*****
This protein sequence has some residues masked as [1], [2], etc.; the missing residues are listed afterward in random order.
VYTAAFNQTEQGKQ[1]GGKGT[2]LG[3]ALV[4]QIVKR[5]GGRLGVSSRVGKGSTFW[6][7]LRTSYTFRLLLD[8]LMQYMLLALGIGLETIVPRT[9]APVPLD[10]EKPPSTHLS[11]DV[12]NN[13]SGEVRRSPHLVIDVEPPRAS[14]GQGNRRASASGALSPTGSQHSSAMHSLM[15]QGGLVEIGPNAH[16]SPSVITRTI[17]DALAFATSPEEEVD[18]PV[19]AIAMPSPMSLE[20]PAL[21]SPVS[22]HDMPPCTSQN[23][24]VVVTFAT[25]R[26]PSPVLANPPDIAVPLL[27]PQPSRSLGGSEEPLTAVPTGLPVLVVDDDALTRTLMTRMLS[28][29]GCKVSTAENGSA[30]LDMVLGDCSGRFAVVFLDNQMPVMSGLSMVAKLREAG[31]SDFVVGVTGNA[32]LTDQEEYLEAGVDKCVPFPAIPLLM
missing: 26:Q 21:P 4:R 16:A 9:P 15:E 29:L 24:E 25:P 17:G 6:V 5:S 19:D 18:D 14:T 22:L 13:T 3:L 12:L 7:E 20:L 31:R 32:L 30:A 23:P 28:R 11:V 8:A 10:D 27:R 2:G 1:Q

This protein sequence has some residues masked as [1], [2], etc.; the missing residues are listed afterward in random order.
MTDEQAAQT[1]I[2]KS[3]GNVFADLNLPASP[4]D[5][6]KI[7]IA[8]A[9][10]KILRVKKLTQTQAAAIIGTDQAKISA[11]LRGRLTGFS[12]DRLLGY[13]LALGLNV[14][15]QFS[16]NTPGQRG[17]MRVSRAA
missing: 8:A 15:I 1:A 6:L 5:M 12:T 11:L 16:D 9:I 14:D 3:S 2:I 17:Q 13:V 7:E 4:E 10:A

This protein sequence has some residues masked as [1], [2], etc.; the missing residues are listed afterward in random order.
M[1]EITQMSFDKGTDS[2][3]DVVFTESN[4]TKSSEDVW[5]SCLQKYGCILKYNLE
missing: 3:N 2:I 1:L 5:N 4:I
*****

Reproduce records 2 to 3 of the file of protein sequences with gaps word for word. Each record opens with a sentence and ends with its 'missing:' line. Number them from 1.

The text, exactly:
This protein sequence has some residues masked as [1], [2], etc.; the missing residues are listed afterward in random order.
MTDEQAAQT[1]I[2]KS[3]GNVFADLNLPASP[4]D[5][6]KI[7]IA[8]A[9][10]KILRVKKLTQTQAAAIIGTDQAKISA[11]LRGRLTGFS[12]DRLLGY[13]LALGLNV[14][15]QFS[16]NTPGQRG[17]MRVSRAA
missing: 8:A 15:I 1:A 6:L 5:M 12:T 11:L 16:D 9:I 14:D 3:S 2:I 17:Q 13:V 7:E 4:E 10:A

This protein sequence has some residues masked as [1], [2], etc.; the missing residues are listed afterward in random order.
M[1]EITQMSFDKGTDS[2][3]DVVFTESN[4]TKSSEDVW[5]SCLQKYGCILKYNLE
missing: 3:N 2:I 1:L 5:N 4:I